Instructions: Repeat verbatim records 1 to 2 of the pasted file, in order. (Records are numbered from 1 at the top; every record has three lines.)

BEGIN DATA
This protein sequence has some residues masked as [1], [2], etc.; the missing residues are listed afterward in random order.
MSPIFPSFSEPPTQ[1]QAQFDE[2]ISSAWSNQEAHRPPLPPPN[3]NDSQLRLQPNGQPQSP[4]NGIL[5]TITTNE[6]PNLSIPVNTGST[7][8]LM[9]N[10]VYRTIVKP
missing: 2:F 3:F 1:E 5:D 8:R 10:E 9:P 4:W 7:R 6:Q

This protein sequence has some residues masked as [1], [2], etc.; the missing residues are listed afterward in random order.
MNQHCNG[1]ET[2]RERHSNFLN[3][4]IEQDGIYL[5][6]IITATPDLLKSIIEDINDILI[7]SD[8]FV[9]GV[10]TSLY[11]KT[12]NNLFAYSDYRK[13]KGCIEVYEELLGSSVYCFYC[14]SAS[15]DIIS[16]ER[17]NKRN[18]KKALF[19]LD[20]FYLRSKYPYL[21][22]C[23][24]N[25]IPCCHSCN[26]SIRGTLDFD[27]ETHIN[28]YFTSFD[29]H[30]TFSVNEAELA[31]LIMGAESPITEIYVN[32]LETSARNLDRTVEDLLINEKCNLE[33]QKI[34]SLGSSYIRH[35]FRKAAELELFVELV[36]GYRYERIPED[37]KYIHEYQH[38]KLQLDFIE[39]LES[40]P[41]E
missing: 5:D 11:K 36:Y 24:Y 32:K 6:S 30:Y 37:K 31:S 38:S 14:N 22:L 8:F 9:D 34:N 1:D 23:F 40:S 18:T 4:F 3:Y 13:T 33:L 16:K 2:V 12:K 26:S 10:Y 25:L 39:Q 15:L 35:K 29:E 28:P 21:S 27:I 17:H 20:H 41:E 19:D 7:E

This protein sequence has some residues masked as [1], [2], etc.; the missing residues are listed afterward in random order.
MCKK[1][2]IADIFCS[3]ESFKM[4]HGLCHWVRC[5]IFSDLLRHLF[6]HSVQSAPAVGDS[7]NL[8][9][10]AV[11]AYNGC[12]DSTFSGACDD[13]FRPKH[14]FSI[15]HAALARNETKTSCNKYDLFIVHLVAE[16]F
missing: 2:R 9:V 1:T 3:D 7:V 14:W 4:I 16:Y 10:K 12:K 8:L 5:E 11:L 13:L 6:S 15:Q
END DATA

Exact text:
This protein sequence has some residues masked as [1], [2], etc.; the missing residues are listed afterward in random order.
MSPIFPSFSEPPTQ[1]QAQFDE[2]ISSAWSNQEAHRPPLPPPN[3]NDSQLRLQPNGQPQSP[4]NGIL[5]TITTNE[6]PNLSIPVNTGST[7][8]LM[9]N[10]VYRTIVKP
missing: 2:F 3:F 1:E 5:D 8:R 10:E 9:P 4:W 7:R 6:Q

This protein sequence has some residues masked as [1], [2], etc.; the missing residues are listed afterward in random order.
MNQHCNG[1]ET[2]RERHSNFLN[3][4]IEQDGIYL[5][6]IITATPDLLKSIIEDINDILI[7]SD[8]FV[9]GV[10]TSLY[11]KT[12]NNLFAYSDYRK[13]KGCIEVYEELLGSSVYCFYC[14]SAS[15]DIIS[16]ER[17]NKRN[18]KKALF[19]LD[20]FYLRSKYPYL[21][22]C[23][24]N[25]IPCCHSCN[26]SIRGTLDFD[27]ETHIN[28]YFTSFD[29]H[30]TFSVNEAELA[31]LIMGAESPITEIYVN[32]LETSARNLDRTVEDLLINEKCNLE[33]QKI[34]SLGSSYIRH[35]FRKAAELELFVELV[36]GYRYERIPED[37]KYIHEYQH[38]KLQLDFIE[39]LES[40]P[41]E
missing: 5:D 11:K 36:Y 24:Y 32:K 6:S 30:Y 37:K 31:S 38:S 14:N 22:L 8:F 9:D 34:N 1:D 23:F 40:S 18:T 4:F 3:Y 13:T 33:L 16:K 2:V 12:K 26:S 10:Y 25:L 39:Q 15:L 35:K 29:E 28:P 21:S 27:I 17:H 20:H 41:E 19:D 7:E